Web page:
Thursday, December 30, 2010

Love and Biology

This is a short entry I found in my journal archives back in my journalism days:

I was doing some research for a story about the science of love and attraction, I realised something: the scientific community here is not quite interested in Romantic Love.

I was not able to get a scientist (apart from the social sciences) or a neurologist in Singapore to comment on what goes on in the brain and the body when a person is in love.

Perhaps I did not search hard enough, but if I had to spend more than a week to find such a person in Singapore, it would also indicate the amount of importance the research community gives to the study of romantic love.

In Singapore, we seem to be more interested in 'fertility' more than the stuff that leads to fertility. Young couples seemed to be more concerned with missing the biological boat than getting on the boat together with the love of their lives and enjoying the ride.

Have we as a society become too occupied with the practicalities of love that we have forgotten that it is a process and experience that is meant to be savoured, relished and, yes, sustained?

We always seem to be in a rush. We rush to get a job after graduating. Then we rush to get married. And then rush to have kids. We almost forget what the rush is for.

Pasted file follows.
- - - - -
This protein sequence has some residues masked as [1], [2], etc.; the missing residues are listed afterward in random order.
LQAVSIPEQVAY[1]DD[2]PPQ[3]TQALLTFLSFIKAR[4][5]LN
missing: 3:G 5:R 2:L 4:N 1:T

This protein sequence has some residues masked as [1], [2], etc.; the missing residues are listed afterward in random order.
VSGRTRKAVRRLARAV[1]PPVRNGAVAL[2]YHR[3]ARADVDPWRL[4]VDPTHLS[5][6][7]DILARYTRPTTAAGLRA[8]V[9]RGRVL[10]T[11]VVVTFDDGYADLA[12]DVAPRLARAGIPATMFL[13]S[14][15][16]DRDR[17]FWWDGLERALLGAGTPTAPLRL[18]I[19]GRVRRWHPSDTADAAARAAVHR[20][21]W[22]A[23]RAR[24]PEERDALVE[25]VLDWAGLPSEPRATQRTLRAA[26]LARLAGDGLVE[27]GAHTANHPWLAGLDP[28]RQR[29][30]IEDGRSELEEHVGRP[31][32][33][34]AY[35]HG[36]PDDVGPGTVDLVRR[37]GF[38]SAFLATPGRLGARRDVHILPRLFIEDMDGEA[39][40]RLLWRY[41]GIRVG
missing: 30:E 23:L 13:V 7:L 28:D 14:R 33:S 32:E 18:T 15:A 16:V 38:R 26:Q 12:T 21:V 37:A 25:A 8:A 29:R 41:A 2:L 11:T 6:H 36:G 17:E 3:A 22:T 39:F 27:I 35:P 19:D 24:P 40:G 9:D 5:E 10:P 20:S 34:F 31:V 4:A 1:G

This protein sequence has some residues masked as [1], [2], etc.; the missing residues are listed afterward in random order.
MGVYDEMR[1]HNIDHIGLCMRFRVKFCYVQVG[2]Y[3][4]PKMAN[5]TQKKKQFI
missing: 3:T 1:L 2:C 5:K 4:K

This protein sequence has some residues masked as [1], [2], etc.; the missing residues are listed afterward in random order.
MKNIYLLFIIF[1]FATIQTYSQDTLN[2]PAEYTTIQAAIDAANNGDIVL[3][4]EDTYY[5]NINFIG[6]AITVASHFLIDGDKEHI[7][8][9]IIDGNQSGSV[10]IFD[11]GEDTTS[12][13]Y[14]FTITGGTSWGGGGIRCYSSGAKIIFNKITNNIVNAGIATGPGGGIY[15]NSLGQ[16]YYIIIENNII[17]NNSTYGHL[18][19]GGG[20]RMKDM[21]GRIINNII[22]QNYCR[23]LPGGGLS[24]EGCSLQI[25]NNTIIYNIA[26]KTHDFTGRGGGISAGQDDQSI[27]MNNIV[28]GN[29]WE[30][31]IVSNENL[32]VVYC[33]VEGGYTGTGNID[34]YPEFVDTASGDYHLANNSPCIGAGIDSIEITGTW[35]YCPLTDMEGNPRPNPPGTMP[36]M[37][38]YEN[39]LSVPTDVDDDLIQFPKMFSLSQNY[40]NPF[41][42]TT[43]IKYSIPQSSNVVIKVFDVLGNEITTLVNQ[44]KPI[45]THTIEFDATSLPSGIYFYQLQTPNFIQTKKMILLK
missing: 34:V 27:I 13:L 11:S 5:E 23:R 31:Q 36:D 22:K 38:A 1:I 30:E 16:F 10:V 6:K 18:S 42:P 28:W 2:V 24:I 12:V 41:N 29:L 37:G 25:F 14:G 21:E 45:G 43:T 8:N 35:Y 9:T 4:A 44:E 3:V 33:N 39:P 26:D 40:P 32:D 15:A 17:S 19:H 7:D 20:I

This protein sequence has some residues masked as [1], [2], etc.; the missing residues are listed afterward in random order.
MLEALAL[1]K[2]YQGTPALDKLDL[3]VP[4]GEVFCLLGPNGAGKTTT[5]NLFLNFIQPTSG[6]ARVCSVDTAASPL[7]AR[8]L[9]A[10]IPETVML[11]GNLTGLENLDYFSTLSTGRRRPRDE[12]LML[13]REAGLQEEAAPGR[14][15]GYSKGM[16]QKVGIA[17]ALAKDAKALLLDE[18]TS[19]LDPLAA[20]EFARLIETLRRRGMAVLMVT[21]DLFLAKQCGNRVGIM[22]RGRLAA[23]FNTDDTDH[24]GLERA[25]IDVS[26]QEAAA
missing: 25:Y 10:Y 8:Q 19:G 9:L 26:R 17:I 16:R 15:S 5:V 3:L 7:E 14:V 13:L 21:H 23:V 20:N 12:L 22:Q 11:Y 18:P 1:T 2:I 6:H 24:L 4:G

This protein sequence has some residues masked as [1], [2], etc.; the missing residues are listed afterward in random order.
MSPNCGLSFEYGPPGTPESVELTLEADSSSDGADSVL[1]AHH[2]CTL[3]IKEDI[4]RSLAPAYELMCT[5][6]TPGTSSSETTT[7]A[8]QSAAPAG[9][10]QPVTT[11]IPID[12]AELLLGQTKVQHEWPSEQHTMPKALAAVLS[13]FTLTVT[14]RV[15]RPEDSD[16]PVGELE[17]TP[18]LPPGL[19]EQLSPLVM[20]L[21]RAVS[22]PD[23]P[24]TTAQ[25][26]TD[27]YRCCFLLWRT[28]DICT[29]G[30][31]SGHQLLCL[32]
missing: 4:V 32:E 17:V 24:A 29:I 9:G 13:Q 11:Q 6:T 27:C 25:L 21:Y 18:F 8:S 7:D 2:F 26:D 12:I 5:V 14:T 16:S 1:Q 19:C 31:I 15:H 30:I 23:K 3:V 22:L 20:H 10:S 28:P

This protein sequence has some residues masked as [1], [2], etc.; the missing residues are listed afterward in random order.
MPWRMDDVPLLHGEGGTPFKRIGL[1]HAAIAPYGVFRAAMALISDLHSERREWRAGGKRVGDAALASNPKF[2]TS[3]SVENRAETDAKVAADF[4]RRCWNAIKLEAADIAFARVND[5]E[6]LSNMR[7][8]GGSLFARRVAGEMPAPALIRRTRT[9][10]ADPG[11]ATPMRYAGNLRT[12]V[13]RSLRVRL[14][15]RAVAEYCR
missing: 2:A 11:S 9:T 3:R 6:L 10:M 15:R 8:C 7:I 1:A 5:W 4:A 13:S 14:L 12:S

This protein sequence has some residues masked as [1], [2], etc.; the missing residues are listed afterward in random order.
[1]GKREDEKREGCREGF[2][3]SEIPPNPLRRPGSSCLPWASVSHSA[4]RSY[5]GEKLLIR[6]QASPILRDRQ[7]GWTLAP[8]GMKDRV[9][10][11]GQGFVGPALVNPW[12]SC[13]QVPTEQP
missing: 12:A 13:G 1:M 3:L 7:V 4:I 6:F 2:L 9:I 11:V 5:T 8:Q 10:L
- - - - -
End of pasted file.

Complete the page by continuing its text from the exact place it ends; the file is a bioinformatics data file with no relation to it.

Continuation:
Social scientists often argue that social pressures should be reckoned with in the human psyche. Perhaps it is time we recognise that biology is crying out for us to let some love into society.

Thursday, December 16, 2010

Cancun COP16: Deal or No Deal?

So if the reports say that a deal was made in Cancun, but Bolivia has objected to it, and the UN mandates that ALL countries must agree to the text in order for the agreement to be sealed, how can it be called a deal?

Why is Bolivia so adamant about rich countries agreeing on a post-kyoto agreement anyway? That agreement is flawed in so many ways. Emissions have continued to rise throughout the Kyoto protocal period and it has failed to bring in the kinds of green technology that developing countries need most. Their CDM system is so complicated that even carbon consultants are themselves confused, much less the locals who don't speak English, and worse, techno-bureaucratic language.